WINTER Olympics medallist Lydia Lassila wanted nothing else but to take aerial skiing to the next level at Sochi, her Warrnambool-based brother believes.
Daniel Ierodiaconou watched beaming with pride as his younger sister clinched bronze in the women’s aerial final in the early hours of Saturday.
Lassila, 32, scored 72.12 with her second jump — a quad-twisting triple summersault which no woman had attempted in a competition before.
The gold medal was hers had she executed the trick. But she fell backwards while landing as Belrussian Alla Tsuper took the gold with 99.01. Ierodiaconou, 36, said he was rapt for Lassila, who won gold at Vancouver and has since become a mother to two-year-old Kai.
“She’s been talking about being able to do that trick for a long time, since she first saw men perform the trick 15 years ago,” he said.
“It was her vision to really have a go and give it her all.
‘‘If it worked out, it worked out.
‘‘If not, them’s the breaks.
“I don’t think she has any regrets at all doing what she did.
‘‘Why should she?
‘‘She’s a bronze medallist.
“She had the guts to have a go at something no woman in the world had ever tried.”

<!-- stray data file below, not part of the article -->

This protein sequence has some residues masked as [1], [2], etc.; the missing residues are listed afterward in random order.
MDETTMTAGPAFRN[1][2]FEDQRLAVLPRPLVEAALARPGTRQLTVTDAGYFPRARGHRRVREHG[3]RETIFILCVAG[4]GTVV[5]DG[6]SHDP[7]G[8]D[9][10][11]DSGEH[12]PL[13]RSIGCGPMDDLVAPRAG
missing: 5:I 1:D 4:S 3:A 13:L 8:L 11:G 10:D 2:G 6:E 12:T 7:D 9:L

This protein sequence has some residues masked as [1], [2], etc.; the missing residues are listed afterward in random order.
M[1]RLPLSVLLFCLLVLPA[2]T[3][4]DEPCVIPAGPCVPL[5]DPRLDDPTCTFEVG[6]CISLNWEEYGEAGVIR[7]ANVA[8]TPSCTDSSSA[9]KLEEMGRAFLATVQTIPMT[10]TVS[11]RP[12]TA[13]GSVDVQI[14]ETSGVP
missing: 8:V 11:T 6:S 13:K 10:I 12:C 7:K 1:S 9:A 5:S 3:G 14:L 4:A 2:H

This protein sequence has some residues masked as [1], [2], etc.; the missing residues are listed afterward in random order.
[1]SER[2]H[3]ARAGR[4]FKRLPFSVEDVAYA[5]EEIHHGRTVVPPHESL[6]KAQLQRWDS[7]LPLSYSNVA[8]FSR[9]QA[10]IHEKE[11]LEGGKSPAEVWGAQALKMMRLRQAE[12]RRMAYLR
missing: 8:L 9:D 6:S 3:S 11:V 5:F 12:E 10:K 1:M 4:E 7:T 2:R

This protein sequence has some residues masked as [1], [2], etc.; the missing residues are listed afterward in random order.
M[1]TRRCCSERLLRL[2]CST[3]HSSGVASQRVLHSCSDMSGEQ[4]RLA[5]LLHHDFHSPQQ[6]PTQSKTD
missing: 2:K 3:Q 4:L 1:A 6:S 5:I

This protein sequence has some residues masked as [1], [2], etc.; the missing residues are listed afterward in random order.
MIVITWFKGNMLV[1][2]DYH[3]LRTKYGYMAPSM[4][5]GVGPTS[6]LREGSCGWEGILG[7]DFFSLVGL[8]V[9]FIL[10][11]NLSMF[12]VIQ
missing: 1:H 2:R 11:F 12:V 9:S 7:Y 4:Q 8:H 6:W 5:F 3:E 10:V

Ierodiaconou said Lassila had taken the hard road to the bronze medal.
She endured back issues and tingling in her knees leading up to the Games.
She also crashed in training, suffering a knee injury which put her in doubt before she started, and then tumbled on her first jump in qualifying.
“We’ve texted a couple of times, she feels really good. We’re looking forward to seeing her when she comes home in a week-and-a-half,” Ierodiaconou said.
“Mum has got on Skype with her and we’ll probably try and Skype her tonight.
‘‘She’s exhausted emotionally and physically.”
Ierodiaconou was also impressed how quickly his sister reached full fitness after giving birth to Kai in May, 2011.
“She’s always enjoyed the challenge, she’s always worked hard in the gym,” he said. ‘‘She’s strong, incredibly strong, always puts the effort in.’’
Lassila told reporters she and her coach Michel Roth had decided to take the “all-or-nothing” approach in search of a medal.
“I have been wanting to do that trick for 15 years,” she said.
“My first World Cup that I saw at Mount Buller in 1999, I saw the guys going off and I was mesmerised.
“I couldn’t ski yet but I was mesmerised and I’m like ‘I want to jump like a guy, I want to do that trick’.
“It’s been a long journey ever since and I’ve been trying my whole career to do that, which was important for me to do.”